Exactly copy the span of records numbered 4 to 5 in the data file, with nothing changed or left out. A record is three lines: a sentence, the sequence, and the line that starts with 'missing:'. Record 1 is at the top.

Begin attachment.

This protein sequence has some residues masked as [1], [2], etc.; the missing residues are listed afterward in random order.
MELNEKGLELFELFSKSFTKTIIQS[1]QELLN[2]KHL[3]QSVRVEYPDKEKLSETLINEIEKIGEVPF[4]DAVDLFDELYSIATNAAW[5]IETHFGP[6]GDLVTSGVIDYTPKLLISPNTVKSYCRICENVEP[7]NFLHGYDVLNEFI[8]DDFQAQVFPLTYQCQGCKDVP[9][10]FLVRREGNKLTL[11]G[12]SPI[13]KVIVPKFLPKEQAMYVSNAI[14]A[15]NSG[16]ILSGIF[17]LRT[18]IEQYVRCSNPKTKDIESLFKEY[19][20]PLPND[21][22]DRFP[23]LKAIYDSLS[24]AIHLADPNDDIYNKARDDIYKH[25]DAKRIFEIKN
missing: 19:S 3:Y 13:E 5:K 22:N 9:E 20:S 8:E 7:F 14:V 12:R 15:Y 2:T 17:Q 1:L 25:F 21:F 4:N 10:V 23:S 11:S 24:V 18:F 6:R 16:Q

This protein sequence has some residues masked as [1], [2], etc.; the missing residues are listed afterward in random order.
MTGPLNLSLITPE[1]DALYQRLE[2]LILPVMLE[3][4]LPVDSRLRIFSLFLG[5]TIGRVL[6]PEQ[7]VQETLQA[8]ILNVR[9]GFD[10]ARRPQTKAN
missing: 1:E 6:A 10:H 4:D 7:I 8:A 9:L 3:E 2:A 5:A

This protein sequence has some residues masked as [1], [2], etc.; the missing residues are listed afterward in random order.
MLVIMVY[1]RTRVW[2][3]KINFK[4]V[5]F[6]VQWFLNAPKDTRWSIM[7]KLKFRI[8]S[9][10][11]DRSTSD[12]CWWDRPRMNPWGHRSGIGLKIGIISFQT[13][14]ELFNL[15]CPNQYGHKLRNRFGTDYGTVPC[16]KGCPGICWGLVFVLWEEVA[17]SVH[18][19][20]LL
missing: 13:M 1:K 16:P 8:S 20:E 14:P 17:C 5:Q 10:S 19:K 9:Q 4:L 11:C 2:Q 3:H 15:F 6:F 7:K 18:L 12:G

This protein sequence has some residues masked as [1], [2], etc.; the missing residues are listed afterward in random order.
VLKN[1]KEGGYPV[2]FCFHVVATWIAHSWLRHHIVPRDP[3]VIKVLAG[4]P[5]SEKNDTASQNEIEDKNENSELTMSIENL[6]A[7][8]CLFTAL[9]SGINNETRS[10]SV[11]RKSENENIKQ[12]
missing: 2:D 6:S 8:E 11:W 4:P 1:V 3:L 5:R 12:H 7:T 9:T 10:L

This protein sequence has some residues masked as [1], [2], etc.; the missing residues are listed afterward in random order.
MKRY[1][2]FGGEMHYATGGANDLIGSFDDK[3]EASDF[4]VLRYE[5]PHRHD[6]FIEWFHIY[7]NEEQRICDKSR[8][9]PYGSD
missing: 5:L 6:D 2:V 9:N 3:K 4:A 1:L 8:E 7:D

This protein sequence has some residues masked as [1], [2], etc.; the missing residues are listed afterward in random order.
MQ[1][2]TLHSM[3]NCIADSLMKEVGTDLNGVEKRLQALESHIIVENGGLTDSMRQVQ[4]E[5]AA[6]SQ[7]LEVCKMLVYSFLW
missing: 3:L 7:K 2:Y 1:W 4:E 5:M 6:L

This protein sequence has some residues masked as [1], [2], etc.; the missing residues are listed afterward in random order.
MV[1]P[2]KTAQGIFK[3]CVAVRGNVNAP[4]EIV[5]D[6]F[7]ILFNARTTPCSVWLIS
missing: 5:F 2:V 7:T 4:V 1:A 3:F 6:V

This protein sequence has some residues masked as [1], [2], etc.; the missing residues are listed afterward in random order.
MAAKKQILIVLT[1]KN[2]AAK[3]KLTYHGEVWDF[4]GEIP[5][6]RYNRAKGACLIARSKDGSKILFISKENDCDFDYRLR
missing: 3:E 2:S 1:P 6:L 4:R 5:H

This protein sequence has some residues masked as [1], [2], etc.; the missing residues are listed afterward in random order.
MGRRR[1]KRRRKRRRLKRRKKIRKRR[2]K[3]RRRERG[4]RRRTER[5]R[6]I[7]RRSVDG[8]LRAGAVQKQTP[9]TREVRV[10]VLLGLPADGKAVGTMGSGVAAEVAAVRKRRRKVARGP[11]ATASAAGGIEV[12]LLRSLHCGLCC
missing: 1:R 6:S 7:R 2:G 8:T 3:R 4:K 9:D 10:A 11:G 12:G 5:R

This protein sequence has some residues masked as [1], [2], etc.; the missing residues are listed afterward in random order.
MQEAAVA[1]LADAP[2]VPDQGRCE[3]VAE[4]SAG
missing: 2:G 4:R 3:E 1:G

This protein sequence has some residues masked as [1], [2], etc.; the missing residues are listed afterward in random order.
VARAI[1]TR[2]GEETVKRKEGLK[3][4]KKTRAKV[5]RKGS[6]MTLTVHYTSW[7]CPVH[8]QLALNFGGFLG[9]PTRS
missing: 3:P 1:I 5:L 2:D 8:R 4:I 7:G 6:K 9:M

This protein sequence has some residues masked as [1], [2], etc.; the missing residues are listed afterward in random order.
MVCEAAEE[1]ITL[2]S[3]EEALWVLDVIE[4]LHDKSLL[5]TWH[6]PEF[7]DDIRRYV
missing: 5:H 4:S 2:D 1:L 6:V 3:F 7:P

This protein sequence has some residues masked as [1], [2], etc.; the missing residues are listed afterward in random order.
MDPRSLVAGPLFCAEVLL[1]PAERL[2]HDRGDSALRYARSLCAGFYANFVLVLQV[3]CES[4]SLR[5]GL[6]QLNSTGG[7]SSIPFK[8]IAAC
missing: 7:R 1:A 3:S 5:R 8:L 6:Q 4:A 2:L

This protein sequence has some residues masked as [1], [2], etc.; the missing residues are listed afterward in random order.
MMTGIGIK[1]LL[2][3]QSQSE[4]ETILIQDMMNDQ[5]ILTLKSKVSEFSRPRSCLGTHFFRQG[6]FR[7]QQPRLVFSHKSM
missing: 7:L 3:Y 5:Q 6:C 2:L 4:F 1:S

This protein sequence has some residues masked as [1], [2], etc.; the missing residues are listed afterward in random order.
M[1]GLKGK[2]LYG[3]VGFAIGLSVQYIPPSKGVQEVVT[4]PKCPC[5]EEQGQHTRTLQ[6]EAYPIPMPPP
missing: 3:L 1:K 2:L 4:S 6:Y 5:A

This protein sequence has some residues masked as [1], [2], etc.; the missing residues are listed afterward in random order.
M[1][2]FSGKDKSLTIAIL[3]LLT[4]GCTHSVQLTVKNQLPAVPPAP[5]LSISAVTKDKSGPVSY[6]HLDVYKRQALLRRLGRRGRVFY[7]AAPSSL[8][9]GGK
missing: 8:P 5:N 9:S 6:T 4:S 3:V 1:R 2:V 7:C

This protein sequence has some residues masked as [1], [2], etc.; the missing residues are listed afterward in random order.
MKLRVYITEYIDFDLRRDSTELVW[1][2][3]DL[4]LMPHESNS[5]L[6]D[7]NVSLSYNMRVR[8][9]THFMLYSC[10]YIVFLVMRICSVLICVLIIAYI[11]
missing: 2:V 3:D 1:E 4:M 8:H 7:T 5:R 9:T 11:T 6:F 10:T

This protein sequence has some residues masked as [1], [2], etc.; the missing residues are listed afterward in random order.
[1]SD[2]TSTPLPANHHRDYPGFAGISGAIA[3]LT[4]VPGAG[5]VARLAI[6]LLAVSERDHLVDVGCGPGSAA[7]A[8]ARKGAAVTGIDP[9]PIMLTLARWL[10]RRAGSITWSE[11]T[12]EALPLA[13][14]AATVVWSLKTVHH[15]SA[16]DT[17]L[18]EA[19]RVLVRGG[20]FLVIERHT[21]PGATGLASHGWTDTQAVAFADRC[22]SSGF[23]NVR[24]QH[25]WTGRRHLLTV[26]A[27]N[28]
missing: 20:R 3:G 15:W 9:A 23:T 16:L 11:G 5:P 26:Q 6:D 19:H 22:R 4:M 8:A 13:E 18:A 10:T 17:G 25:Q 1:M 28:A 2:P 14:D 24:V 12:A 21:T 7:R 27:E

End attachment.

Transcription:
This protein sequence has some residues masked as [1], [2], etc.; the missing residues are listed afterward in random order.
VLKN[1]KEGGYPV[2]FCFHVVATWIAHSWLRHHIVPRDP[3]VIKVLAG[4]P[5]SEKNDTASQNEIEDKNENSELTMSIENL[6]A[7][8]CLFTAL[9]SGINNETRS[10]SV[11]RKSENENIKQ[12]
missing: 2:D 6:S 8:E 11:W 4:P 1:V 3:L 5:R 12:H 7:T 9:T 10:L

This protein sequence has some residues masked as [1], [2], etc.; the missing residues are listed afterward in random order.
MKRY[1][2]FGGEMHYATGGANDLIGSFDDK[3]EASDF[4]VLRYE[5]PHRHD[6]FIEWFHIY[7]NEEQRICDKSR[8][9]PYGSD
missing: 5:L 6:D 2:V 9:N 3:K 4:A 1:L 8:E 7:D